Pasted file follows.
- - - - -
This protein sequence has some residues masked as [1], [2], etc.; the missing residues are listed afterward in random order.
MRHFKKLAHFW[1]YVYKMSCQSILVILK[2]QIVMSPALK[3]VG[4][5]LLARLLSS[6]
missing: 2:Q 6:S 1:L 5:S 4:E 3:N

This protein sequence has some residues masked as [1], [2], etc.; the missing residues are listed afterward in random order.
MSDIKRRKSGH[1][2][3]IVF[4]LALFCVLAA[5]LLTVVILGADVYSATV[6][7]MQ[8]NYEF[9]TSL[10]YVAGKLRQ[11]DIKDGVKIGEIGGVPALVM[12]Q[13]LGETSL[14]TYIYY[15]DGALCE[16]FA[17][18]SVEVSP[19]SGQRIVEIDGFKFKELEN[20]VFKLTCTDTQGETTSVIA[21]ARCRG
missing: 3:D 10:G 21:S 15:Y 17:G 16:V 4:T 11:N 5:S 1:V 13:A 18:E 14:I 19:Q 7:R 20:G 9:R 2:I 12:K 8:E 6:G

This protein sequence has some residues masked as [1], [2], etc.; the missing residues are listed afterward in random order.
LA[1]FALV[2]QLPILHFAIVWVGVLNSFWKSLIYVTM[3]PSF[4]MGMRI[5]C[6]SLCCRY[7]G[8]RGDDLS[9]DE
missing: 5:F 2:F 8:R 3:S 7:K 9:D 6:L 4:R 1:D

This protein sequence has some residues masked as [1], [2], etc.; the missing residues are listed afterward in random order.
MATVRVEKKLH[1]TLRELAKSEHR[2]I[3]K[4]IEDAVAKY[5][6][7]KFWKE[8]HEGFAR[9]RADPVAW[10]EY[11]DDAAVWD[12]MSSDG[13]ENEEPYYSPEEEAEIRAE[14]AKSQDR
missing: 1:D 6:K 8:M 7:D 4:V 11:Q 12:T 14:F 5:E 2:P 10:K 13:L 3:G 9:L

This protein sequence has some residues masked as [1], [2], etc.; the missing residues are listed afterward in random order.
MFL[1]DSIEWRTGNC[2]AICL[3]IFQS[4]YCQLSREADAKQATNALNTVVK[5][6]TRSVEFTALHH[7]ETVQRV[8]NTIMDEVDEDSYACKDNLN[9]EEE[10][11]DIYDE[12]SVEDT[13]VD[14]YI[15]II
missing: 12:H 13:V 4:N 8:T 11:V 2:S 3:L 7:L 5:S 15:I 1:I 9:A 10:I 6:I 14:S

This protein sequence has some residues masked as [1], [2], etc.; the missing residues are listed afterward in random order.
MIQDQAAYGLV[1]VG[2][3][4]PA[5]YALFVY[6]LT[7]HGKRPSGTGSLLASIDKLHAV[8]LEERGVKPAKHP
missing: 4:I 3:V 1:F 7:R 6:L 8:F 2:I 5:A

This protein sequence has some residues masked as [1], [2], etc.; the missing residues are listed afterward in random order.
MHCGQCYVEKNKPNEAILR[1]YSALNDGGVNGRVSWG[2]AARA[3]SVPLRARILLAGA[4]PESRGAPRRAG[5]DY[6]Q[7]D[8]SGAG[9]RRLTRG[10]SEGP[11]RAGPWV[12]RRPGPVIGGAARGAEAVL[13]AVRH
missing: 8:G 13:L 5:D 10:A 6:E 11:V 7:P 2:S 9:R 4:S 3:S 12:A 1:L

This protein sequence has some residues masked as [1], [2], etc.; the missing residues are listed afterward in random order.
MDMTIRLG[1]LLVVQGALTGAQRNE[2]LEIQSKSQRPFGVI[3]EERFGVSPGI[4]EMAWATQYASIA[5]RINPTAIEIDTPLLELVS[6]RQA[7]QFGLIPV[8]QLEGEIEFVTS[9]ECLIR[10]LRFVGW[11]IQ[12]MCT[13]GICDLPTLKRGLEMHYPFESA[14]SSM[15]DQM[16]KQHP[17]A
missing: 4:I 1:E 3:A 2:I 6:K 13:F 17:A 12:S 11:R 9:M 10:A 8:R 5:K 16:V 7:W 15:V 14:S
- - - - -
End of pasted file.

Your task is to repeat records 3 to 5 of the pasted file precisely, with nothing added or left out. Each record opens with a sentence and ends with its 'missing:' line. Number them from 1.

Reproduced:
This protein sequence has some residues masked as [1], [2], etc.; the missing residues are listed afterward in random order.
LA[1]FALV[2]QLPILHFAIVWVGVLNSFWKSLIYVTM[3]PSF[4]MGMRI[5]C[6]SLCCRY[7]G[8]RGDDLS[9]DE
missing: 5:F 2:F 8:R 3:S 7:K 9:D 6:L 4:R 1:D

This protein sequence has some residues masked as [1], [2], etc.; the missing residues are listed afterward in random order.
MATVRVEKKLH[1]TLRELAKSEHR[2]I[3]K[4]IEDAVAKY[5][6][7]KFWKE[8]HEGFAR[9]RADPVAW[10]EY[11]DDAAVWD[12]MSSDG[13]ENEEPYYSPEEEAEIRAE[14]AKSQDR
missing: 1:D 6:K 8:M 7:D 4:V 11:Q 12:T 14:F 5:E 2:P 10:K 13:L 3:G 9:L

This protein sequence has some residues masked as [1], [2], etc.; the missing residues are listed afterward in random order.
MFL[1]DSIEWRTGNC[2]AICL[3]IFQS[4]YCQLSREADAKQATNALNTVVK[5][6]TRSVEFTALHH[7]ETVQRV[8]NTIMDEVDEDSYACKDNLN[9]EEE[10][11]DIYDE[12]SVEDT[13]VD[14]YI[15]II
missing: 12:H 13:V 4:N 8:T 11:V 2:S 3:L 7:L 5:S 15:I 1:I 9:A 10:I 6:I 14:S